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Table 3 Comparison of researchers’ and participants’ evaluations

From: Research dissemination workshops: observations and implications based on an experience in Burkina Faso

Researchers Participants
- Order of presentations logical, but some repetitions
- Presentations conveying key message (e.g. lack of integration of anti-malaria interventions, community health workers (CHWs) not much used in urban settings, re-emergence of malaria in certain points of concentration identified each year, etc.)
- Results seen as credible, good quality of studies
- Presentations by international researchers seen as sensitive to conditions in the field and adapted to the context
- Scientific process too detailed for the non-initiated, but appreciated by those with research experience
- Language used by researchers not always comprehensible to everyone
- Anthropological content perceived as being accessible and interesting for participants
- Geographic content on prevalence zones too complex and not presented in sufficiently simplified language
- Language comprehensible for actors in the health system
- Language too specialised for public administration actors and local health workers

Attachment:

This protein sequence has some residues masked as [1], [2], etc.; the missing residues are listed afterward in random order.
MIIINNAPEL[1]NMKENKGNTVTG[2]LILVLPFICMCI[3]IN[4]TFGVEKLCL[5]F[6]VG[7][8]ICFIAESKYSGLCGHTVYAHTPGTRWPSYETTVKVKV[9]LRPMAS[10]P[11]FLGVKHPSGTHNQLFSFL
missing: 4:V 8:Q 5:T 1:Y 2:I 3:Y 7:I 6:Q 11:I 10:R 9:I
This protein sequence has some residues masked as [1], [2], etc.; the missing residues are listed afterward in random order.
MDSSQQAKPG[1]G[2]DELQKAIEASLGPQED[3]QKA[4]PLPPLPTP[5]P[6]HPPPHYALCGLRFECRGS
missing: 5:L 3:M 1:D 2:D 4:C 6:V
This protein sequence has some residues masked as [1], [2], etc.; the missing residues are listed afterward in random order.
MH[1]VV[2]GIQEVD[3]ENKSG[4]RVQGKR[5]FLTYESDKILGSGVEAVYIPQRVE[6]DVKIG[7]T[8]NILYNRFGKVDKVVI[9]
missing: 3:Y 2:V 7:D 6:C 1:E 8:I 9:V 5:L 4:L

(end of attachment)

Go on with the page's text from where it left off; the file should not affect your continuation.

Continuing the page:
- Presentations on prevalence zones too complex to understand
Group membership
- Desire to have partners with decision-making power in attendance (regional and district-level decision-makers, anti-malaria program heads)
- Adapting presentations challenging due to the diversity of actors in attendance (public administrators, nurses working in the field)
- Diversity of actors in attendance appreciated (researchers, non-governmental organisations, practitioners)
- Absence of decision-makers from the central level perceived as a limitation
- Concern that no CHWs attended the workshop
- Discussions seen as helpful in delineating the problems
- Hesitation by participants from the field to express themselves due to presence of decision-makers (public administration, anti-malaria program heads)
- Hierarchical relationships potentially inhibiting any challenging of results presented
- Friendly environment that encouraged feedback from participants
- Participants self-conscious and hesitant at first, but still able to present their views
- Space created in which everyone’s (nurses, physicians, practitioners) concerns and opinions could be shared
- Difficult to formulate recommendations geared toward specific actors
- Perceived lack of receptivity and interest with regard to some proposed recommendations
- Recommendations and proposed solutions to problems both seen as being clear
- Lack of concrete discussion on actions to be taken going forward
  1. Source: Individual interviews with workshop participants and researchers (n = 11)